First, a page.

Slow Payments Cost the Construction Industry $64B in 2019

When you get paid can have a huge financial impact on your company, and a 2019 report shows just how much late payments cost contractors

A company whose customers take 90 days to pay typically need six times more cash to float the project/job costs than a company whose customers paid their bills in 30 days.
A company whose customers take 90 days to pay typically need six times more cash to float the project/job costs than a company whose customers paid their bills in 30 days.

Slow payments cost the construction industry $64 billion in 2019, according to survey estimates from the Rabbet Partners and Procore 2019 Construction Payments Report. The survey of 184 general and subcontractors across the United States showed slow payments had effects on their work and bottom lines.

Some key findings of the report include:

  • Floating payments for wages and invoices adds a combined average of more than 5% to total project costs
  • 30% of all respondents reported work had been delayed or stopped due to payment delays in the last 12 months
  • 63% of subcontractors chose not to bid on a project due to a GC's or owner's reputation for slow payments
  • 43% of subcontractors wait between 30 and 60 days for payment; 30% wait more than 60 days
  • 72% of subcontractors would offer a discount for payments within 30 days

It’s no secret that the system of payments in the construction industry is seriously flawed, even bordering on the dysfunctional. As money flows down through the payment chain, the further you are from the top — think subcontractors, sub-subs and suppliers — the longer it takes for you to get paid. Late payments are so common in construction that timely payments are the exception rather than the rule, as evidenced by data provided by Dun & Bradstreet.

According to zlien’s research, the industry average to turn your invoices into cash is anywhere between 50 to 75 days, depending on the project type and your role. Keep in mind that this 50 to 75 day waiting period starts only after you’ve billed your customers. If it took, say, three weeks to get your invoicing done, then you have to add another 21 days to that 50 to 75 day window.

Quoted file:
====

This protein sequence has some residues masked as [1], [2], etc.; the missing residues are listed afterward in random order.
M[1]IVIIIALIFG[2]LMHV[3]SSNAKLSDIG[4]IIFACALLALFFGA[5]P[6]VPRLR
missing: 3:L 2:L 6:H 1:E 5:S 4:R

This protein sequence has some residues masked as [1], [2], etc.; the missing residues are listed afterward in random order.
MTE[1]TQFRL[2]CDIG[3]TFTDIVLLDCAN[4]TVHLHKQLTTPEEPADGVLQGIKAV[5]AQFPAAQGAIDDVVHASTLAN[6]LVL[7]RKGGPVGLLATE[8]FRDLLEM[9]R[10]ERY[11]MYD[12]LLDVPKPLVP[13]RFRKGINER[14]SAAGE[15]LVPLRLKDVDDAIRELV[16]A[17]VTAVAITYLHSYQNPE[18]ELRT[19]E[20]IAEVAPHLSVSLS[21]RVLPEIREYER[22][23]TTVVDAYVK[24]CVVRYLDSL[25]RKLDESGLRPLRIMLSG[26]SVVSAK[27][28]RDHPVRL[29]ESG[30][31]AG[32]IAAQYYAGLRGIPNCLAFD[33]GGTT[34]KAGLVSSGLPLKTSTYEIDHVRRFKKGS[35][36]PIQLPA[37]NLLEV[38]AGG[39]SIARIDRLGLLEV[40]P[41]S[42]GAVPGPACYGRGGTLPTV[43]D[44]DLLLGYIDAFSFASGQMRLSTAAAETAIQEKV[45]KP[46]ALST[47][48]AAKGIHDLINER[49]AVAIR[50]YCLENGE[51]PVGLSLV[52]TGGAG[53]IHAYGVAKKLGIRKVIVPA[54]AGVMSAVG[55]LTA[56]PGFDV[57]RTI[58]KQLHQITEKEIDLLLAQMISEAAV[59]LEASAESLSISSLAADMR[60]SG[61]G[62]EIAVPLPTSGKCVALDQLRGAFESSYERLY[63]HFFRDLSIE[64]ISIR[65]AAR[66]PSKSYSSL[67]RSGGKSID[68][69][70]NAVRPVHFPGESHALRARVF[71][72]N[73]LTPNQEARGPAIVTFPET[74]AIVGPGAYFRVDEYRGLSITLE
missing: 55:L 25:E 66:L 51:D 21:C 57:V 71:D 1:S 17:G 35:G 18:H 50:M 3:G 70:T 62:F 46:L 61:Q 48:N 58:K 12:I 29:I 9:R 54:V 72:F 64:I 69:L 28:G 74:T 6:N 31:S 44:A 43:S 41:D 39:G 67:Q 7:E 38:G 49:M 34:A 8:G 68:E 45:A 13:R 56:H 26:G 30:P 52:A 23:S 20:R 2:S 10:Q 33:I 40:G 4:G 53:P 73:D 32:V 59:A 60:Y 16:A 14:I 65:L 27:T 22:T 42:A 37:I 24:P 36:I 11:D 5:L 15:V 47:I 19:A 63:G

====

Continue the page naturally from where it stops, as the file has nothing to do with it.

Perhaps because of the construction industry’s dismal payment data, too many businesses think of a late payment “win” as a customer finally paying up. They might say something like, “well, it might have taken three months longer than it should have, but at least I got my money.” While it is true that if you get paid is the most important thing, when you get paid can have a huge financial impact on your company, especially with regards to your cash flow.

The impact of late payment on cash flow

We’re not talking about the obvious implication here — clearly, if your customers are slow to pay, then the inflow of cash into your business is also going to be slow. Rather, the impact we want to focus on is, what does a construction company have to do to offset the impact that a late-paying customer causes? From a cash flow standpoint, your money went out the door the minute you signed your payroll checks, paid for those supplies and put gas into your work truck. If the cash to pay those necessary costs and expenses isn’t coming from the money that your customers owe you, then where is it coming from?